Feminism event to explore perspectives on gender and race equity

Mar. 14, 2016

Rachel Librach
rlibrach@uccs.edu

Feminism is sometimes portrayed as a radical, sexist movement that is only focused on women’s rights. Respect on Campus hopes to show that feminism is more than what it’s mistaken for.

Hosted by ROC, “The F Word: Feminism & Why We Need It” will be held on March 16 at 7 p.m. in Berger Hall. The event is in honor of Women’s History Month and aims to create meaningful dialogue between panelists and UCCS students.

This event will help foster discussion to enlighten students about feminism and will drag many controversial and difficult issues into light, according to ROC outreach and awareness coordinator, student Ethan Wade.

“There’s been this taboo that’s built up around feminism and how gender equality can really lead to ending a lot of issues, including sexual violence, that plague our community,” said Wade.

ROC focuses on how building gender equity can solve some of feminism’s pertinent issues, according to Wade.

“I think it’s easy for people to push issues that are hard to talk about to the back of their minds. We want to get awareness out and expand people’s perspectives.”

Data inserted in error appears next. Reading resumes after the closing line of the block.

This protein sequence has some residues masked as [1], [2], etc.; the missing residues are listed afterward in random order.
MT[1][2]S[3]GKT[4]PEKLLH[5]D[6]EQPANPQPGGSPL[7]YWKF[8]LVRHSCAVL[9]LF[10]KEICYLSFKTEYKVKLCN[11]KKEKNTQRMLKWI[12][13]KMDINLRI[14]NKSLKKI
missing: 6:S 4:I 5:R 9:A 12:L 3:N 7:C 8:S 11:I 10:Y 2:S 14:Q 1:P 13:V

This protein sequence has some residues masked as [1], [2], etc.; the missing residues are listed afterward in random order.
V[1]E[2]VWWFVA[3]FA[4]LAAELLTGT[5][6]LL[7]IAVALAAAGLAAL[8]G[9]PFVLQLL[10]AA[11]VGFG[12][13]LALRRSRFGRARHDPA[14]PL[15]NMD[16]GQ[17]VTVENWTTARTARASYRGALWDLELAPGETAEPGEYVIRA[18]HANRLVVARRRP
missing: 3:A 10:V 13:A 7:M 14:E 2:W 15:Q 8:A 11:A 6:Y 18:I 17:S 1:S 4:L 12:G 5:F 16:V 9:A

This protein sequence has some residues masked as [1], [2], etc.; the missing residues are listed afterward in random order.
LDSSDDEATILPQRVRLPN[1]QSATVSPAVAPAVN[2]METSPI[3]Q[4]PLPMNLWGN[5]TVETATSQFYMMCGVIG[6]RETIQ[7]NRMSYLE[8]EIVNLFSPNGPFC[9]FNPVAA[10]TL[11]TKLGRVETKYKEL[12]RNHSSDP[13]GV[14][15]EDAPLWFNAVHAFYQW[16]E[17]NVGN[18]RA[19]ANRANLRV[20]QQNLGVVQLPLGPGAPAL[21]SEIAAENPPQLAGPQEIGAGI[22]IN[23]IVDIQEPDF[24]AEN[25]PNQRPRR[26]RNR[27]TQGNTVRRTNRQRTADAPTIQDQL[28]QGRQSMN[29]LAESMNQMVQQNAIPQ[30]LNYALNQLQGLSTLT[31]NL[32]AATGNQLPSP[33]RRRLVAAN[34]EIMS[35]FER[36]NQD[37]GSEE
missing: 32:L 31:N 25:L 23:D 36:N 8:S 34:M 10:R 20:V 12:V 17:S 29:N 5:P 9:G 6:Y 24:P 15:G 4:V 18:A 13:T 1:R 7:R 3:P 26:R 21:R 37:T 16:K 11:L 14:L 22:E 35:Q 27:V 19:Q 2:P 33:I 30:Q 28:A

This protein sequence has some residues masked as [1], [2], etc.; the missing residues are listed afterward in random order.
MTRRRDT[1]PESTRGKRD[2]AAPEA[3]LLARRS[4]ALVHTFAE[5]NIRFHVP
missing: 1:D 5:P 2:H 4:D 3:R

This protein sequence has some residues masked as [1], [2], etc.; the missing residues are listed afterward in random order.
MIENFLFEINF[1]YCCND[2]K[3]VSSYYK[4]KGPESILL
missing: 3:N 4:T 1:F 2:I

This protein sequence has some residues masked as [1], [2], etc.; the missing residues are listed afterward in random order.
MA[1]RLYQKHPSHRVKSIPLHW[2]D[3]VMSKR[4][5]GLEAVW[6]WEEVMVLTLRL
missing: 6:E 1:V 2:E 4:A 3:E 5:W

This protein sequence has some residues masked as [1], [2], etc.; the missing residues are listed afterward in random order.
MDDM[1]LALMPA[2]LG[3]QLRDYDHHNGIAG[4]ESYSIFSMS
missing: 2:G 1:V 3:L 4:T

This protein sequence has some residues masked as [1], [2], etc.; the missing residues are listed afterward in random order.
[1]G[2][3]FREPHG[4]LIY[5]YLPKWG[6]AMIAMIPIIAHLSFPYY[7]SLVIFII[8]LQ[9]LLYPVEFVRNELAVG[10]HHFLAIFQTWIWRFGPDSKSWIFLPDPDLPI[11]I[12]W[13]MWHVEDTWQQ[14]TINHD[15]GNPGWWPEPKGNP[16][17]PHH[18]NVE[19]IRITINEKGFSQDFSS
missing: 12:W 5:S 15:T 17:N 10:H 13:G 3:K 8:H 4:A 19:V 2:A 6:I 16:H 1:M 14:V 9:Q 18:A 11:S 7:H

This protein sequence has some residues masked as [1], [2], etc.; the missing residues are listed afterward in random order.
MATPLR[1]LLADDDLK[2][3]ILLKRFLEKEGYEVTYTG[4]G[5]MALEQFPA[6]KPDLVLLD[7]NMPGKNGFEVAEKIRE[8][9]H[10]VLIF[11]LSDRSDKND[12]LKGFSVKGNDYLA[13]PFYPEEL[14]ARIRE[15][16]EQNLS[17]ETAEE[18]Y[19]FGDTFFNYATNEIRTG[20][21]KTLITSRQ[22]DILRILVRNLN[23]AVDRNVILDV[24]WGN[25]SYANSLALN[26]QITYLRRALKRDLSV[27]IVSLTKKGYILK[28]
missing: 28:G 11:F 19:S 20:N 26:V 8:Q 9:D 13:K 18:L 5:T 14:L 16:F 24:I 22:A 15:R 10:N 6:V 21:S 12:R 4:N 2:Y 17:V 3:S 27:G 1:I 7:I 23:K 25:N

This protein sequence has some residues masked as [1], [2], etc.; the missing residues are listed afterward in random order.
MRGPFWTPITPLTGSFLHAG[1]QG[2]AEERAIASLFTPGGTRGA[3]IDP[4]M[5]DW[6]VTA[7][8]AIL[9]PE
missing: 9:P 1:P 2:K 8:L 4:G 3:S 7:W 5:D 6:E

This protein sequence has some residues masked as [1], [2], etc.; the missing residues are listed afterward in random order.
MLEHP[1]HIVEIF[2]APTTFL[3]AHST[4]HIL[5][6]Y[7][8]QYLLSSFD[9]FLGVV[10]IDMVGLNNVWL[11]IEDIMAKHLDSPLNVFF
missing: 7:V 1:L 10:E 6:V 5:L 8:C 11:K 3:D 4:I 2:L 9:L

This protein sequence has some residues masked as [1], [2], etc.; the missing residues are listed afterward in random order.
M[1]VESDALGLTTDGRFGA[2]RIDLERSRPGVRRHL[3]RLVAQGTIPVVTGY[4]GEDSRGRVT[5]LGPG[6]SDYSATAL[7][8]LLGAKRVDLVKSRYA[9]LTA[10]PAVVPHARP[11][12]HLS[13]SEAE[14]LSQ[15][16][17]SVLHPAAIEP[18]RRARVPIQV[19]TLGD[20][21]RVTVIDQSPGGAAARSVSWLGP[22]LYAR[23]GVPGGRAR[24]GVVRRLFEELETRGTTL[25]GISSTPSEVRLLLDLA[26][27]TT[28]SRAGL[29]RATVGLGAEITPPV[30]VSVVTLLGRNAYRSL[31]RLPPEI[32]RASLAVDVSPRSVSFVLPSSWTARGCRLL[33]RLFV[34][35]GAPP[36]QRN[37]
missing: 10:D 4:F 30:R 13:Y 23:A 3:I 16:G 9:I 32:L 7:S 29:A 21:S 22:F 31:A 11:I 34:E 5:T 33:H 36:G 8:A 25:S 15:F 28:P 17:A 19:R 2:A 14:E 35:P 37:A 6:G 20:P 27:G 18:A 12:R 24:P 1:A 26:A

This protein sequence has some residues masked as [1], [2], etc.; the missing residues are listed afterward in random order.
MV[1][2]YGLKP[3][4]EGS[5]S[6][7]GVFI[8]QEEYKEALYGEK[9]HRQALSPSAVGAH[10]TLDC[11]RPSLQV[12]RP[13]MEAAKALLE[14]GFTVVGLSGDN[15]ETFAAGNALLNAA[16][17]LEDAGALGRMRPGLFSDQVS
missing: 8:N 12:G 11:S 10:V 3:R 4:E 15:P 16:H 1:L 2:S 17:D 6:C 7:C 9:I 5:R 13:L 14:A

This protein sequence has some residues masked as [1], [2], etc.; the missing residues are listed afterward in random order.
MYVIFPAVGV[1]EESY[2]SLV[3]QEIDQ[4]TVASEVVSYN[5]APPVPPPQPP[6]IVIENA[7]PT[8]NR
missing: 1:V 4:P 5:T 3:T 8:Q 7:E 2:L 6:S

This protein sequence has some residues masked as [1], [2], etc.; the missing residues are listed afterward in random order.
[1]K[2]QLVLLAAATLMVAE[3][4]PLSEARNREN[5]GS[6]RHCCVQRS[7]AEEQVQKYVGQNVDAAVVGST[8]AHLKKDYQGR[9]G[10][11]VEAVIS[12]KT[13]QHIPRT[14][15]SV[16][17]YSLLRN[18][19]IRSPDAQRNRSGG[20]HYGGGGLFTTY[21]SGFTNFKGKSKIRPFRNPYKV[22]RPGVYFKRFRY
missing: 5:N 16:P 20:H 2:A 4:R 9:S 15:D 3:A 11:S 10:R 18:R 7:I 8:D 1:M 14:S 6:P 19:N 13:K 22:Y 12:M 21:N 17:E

According to Andrea Herrera, director of the women’s and ethnic studies program, gender equity and gender equality are two different terms.

“The assumption with gender equality is that we are all the same and have all the same needs. Of course that’s not true. Equity implies that we’re all different and have different needs and thus we all don’t need the same things, but we should all be given the same respect.”

Herrera defined feminism as not only expressing women’s equity but that of men and people from all different races, backgrounds and cultures.

Herrera said she hopes the event will educate students on feminism and perhaps lead students to find out that they themselves may be feminists, even if they didn’t know it.

“Students who learn the broader definition of feminism start to see themselves as feminists, even the men. Most people I know strive toward this issue of equity and equitable human rights.”

“If you strive for that, if you think that’s a good thing, then you are probably a feminist,” said Herrera.

This year’s panelists include communication instructor Chris Bell, president of the Colorado, Wyoming and Montana chapter of the NAACP Rosemary Harris-Lytle, senior vice president of engagement at the Pikes Peak United Way Beth Hall Roalstad, and Carrie Baatz from the Independence Center in Colorado Springs.

Herrera was a panelist last year and was pleased with the student involvement intellectual conversations.

“People came not having a clue of what feminism was, and we were able to have very complex conversations,” she said. “The way the event is structured makes it very inclusive, and people are able to share different perspectives, have genuine dialogue and listen and respond to each other.”